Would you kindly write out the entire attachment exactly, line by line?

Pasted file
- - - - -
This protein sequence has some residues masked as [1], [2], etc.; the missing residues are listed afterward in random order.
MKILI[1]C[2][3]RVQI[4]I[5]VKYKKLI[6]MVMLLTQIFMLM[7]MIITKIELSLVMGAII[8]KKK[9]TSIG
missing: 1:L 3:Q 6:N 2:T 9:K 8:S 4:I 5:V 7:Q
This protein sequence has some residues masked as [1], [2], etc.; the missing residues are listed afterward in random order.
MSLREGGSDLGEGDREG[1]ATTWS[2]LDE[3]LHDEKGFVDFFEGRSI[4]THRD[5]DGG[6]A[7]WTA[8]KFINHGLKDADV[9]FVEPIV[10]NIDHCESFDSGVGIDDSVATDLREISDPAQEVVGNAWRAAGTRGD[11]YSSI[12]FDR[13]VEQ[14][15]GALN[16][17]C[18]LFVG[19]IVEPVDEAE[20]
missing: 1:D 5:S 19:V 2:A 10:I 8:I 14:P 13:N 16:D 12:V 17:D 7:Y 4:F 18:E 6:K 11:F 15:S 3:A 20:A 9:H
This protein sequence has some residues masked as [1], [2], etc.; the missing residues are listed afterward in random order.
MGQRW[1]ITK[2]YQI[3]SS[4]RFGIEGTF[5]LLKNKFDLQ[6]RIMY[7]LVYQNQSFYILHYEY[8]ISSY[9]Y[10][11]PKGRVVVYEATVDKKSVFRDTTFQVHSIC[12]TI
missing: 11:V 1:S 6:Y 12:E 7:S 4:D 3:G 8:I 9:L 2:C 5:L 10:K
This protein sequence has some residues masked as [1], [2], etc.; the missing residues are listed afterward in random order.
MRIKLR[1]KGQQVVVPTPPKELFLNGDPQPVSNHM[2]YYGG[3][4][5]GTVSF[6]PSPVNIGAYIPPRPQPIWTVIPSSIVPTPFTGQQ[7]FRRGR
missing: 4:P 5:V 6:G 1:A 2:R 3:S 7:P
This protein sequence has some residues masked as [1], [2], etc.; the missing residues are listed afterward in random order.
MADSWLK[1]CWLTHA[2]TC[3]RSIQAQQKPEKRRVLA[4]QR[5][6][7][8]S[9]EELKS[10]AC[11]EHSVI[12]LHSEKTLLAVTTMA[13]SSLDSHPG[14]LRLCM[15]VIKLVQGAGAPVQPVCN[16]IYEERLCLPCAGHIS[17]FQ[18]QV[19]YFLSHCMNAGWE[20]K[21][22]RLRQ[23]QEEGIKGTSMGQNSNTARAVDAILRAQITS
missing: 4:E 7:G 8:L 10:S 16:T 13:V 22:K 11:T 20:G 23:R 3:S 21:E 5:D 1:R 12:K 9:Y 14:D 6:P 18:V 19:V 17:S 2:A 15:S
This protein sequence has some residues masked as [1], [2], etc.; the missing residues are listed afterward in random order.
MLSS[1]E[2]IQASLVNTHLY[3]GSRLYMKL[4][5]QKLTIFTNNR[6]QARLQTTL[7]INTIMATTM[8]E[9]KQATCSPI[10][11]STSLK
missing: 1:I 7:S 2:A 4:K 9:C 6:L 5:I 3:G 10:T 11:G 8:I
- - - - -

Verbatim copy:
This protein sequence has some residues masked as [1], [2], etc.; the missing residues are listed afterward in random order.
MKILI[1]C[2][3]RVQI[4]I[5]VKYKKLI[6]MVMLLTQIFMLM[7]MIITKIELSLVMGAII[8]KKK[9]TSIG
missing: 1:L 3:Q 6:N 2:T 9:K 8:S 4:I 5:V 7:Q
This protein sequence has some residues masked as [1], [2], etc.; the missing residues are listed afterward in random order.
MSLREGGSDLGEGDREG[1]ATTWS[2]LDE[3]LHDEKGFVDFFEGRSI[4]THRD[5]DGG[6]A[7]WTA[8]KFINHGLKDADV[9]FVEPIV[10]NIDHCESFDSGVGIDDSVATDLREISDPAQEVVGNAWRAAGTRGD[11]YSSI[12]FDR[13]VEQ[14][15]GALN[16][17]C[18]LFVG[19]IVEPVDEAE[20]
missing: 1:D 5:S 19:V 2:A 10:I 8:I 14:P 13:N 16:D 12:V 17:D 7:Y 4:F 18:E 6:K 11:F 15:S 3:A 20:A 9:H
This protein sequence has some residues masked as [1], [2], etc.; the missing residues are listed afterward in random order.
MGQRW[1]ITK[2]YQI[3]SS[4]RFGIEGTF[5]LLKNKFDLQ[6]RIMY[7]LVYQNQSFYILHYEY[8]ISSY[9]Y[10][11]PKGRVVVYEATVDKKSVFRDTTFQVHSIC[12]TI
missing: 11:V 1:S 6:Y 12:E 7:S 4:D 3:G 8:I 9:L 2:C 5:L 10:K
This protein sequence has some residues masked as [1], [2], etc.; the missing residues are listed afterward in random order.
MRIKLR[1]KGQQVVVPTPPKELFLNGDPQPVSNHM[2]YYGG[3][4][5]GTVSF[6]PSPVNIGAYIPPRPQPIWTVIPSSIVPTPFTGQQ[7]FRRGR
missing: 4:P 5:V 6:G 1:A 2:R 3:S 7:P
This protein sequence has some residues masked as [1], [2], etc.; the missing residues are listed afterward in random order.
MADSWLK[1]CWLTHA[2]TC[3]RSIQAQQKPEKRRVLA[4]QR[5][6][7][8]S[9]EELKS[10]AC[11]EHSVI[12]LHSEKTLLAVTTMA[13]SSLDSHPG[14]LRLCM[15]VIKLVQGAGAPVQPVCN[16]IYEERLCLPCAGHIS[17]FQ[18]QV[19]YFLSHCMNAGWE[20]K[21][22]RLRQ[23]QEEGIKGTSMGQNSNTARAVDAILRAQITS
missing: 4:E 7:G 8:L 10:S 16:T 13:V 22:K 11:T 20:G 23:R 3:S 21:E 5:D 1:R 12:K 9:Y 14:D 6:P 18:V 19:V 17:S 2:A 15:S
This protein sequence has some residues masked as [1], [2], etc.; the missing residues are listed afterward in random order.
MLSS[1]E[2]IQASLVNTHLY[3]GSRLYMKL[4][5]QKLTIFTNNR[6]QARLQTTL[7]INTIMATTM[8]E[9]KQATCSPI[10][11]STSLK
missing: 1:I 7:S 2:A 4:K 9:C 6:L 5:I 3:G 10:T 11:G 8:I